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How Dies are Used in the Coin Making Process
One of the benefits of die struck coins is that the same pair of dies can be used with different metals and finishes can be applied, giving a coin a whole new look. Thus, multiple finish options with 1 pair of dies.
Coins are made with two dies – one die per side. Dies are round “blocks” of hardened metal with a flat top and a base shaped to lock into a coining press. The final image for the coin is cut – IN REVERSE – into the flat top of the die. The image can be 2 dimensional, multi-dimensional or 3 dimensional, depending on the customer's wishes. After the image is cut into the surface, the die is baked in a super-hot oven and gradually cooled. This process allows the die to withstand the multi-ton pressure used to crush the design into a blank metal disc. Thus the term “die struck” coins or tokens.
At the press, a metal disc is placed between 2 dies. The dies smash together and the metal of the disc (commonly referred to as a blank or planchet) is forced up and out – and into the dies. The resulting coin has a raised and readable image as opposed to a sunken mirror image with backward text.
Die Inspections Make a Difference in the Final Product
Repeated use is possible because dies are made from hardened steel that we purchase for the sole purpose of striking coins. Eventually, the dies wear down or the metal fatigues, and the image on the coin becomes less crisp. In some cases, a die actually cracks. All dies are inspected for wear and tear before each run and again when they're put away to ensure their quality. Coins are inspected during the run by the machine operator, who is specially trained to look for issues that could result in a less than satisfactory coin. If there is a problem with the quality of the dies, or they crack, they are replaced at no charge.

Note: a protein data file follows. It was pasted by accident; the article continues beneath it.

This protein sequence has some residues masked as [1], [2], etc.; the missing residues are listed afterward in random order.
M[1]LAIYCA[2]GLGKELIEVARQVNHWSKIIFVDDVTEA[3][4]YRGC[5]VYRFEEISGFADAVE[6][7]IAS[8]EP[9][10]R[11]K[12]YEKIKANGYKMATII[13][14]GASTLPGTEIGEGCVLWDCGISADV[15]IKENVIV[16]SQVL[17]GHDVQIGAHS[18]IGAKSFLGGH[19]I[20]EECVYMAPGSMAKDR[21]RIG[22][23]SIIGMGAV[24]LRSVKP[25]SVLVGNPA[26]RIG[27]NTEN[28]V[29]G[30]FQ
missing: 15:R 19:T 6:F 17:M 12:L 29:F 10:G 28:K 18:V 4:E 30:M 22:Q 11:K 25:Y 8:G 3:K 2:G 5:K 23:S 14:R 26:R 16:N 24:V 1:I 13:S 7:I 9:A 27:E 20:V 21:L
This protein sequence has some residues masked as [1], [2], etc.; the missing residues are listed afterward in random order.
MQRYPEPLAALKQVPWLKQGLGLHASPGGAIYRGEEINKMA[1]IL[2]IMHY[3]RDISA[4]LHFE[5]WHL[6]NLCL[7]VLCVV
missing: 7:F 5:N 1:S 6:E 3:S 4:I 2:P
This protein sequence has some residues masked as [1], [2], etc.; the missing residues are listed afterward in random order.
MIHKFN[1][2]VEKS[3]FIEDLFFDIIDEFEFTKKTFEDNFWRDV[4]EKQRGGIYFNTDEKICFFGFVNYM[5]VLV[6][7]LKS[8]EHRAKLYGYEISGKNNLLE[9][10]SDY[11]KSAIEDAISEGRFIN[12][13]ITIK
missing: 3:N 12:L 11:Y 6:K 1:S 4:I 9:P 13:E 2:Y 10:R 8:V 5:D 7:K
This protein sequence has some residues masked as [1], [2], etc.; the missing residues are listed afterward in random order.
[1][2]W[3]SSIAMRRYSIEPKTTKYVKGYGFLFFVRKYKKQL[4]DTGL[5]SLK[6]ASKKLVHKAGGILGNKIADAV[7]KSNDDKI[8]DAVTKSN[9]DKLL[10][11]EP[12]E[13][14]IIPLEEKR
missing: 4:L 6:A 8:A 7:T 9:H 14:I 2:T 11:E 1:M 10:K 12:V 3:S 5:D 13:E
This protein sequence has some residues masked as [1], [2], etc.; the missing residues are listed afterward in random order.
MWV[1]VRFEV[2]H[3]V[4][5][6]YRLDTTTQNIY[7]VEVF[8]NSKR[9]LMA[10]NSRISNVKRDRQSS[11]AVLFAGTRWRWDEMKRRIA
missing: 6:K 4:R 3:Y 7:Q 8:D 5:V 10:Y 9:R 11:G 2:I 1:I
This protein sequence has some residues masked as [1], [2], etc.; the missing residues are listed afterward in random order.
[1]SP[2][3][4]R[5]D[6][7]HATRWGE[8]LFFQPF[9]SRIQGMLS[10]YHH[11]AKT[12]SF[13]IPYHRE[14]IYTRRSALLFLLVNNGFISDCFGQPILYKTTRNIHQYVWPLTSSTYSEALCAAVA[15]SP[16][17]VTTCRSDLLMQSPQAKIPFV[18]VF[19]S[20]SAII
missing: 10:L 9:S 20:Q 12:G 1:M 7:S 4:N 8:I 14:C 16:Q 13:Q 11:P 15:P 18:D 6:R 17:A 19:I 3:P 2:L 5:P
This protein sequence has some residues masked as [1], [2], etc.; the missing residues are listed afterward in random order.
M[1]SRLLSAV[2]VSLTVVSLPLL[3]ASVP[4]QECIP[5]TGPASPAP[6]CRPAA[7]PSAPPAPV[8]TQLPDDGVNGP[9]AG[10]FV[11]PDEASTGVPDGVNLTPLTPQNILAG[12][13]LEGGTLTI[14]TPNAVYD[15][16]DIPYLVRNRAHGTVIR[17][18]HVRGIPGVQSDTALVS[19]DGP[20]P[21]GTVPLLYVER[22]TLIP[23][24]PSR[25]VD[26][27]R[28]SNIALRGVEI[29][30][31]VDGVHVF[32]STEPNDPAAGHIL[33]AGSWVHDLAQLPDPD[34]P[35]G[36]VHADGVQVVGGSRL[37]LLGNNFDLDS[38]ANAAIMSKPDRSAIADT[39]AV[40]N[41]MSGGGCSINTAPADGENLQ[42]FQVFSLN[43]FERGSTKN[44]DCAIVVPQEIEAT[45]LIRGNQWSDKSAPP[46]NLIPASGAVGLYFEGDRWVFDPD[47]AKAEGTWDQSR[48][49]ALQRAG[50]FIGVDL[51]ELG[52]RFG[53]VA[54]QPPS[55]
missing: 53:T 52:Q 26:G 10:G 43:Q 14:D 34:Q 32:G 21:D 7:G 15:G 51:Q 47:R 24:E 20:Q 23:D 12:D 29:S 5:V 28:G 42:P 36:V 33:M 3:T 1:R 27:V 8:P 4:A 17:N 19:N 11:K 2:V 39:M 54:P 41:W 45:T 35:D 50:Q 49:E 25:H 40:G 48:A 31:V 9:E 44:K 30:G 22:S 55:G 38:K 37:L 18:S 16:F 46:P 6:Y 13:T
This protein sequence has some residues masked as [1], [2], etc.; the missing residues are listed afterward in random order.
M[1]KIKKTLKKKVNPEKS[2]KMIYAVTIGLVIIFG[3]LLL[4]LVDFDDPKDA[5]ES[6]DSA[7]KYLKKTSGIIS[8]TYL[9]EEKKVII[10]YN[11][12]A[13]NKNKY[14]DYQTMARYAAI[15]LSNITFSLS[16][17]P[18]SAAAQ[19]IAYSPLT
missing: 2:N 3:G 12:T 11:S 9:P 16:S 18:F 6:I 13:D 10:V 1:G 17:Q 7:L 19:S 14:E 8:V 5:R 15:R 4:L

Because of the way dies are made, any changes once they are hardened means making a completely new die. Even something as small as changing 2019 to 2020 means the die must be re-made. For this reason, a final review of the provided layout is critical.
How Using the Same Pair of Dies Achieves Multiple Looks
With that short primer on coin minting, we can discuss how the same pair of dies can achieve multiple looks.
- Use different metals. We stock copper, fine silver, nickel silver, brass and aluminum.
- Once a coin is struck, it can be antiqued. All the metals we use, except aluminum, can be antiqued.
- Antiquing is a process where the coin is dipped in a chemical bath that darkens the entire surface, then it’s buffed or tumbled to eliminate some of the dark color, leaving the surface lighter and any deep or intricate detail darker.
- Coins can be colorized – all our metals except aluminum can be colorized. This is great for fine detail or photos.
- Aluminum coins can be anodized (or colored) with bright, permanent colors like purple, red, green or gold.
- Fine silver coins can be select plated.
Talk to our sales specialists to see what would work best for your design and budget.
Interested in seeing more information about custom coins?
Here are some additional resources:
- How Small is Too Small When it Comes to Coin Text Size? A short introduction to font size on coins.
How to tell the difference between page turn and coin turn? Depending on how you turn it, the image is upside down or right side up. What's up with that?
- Learn the Difference Between Plain and Reeded Edge Coins. Edges matter.
- How Custom Coins are Made - a video tour of the oldest private mint in America
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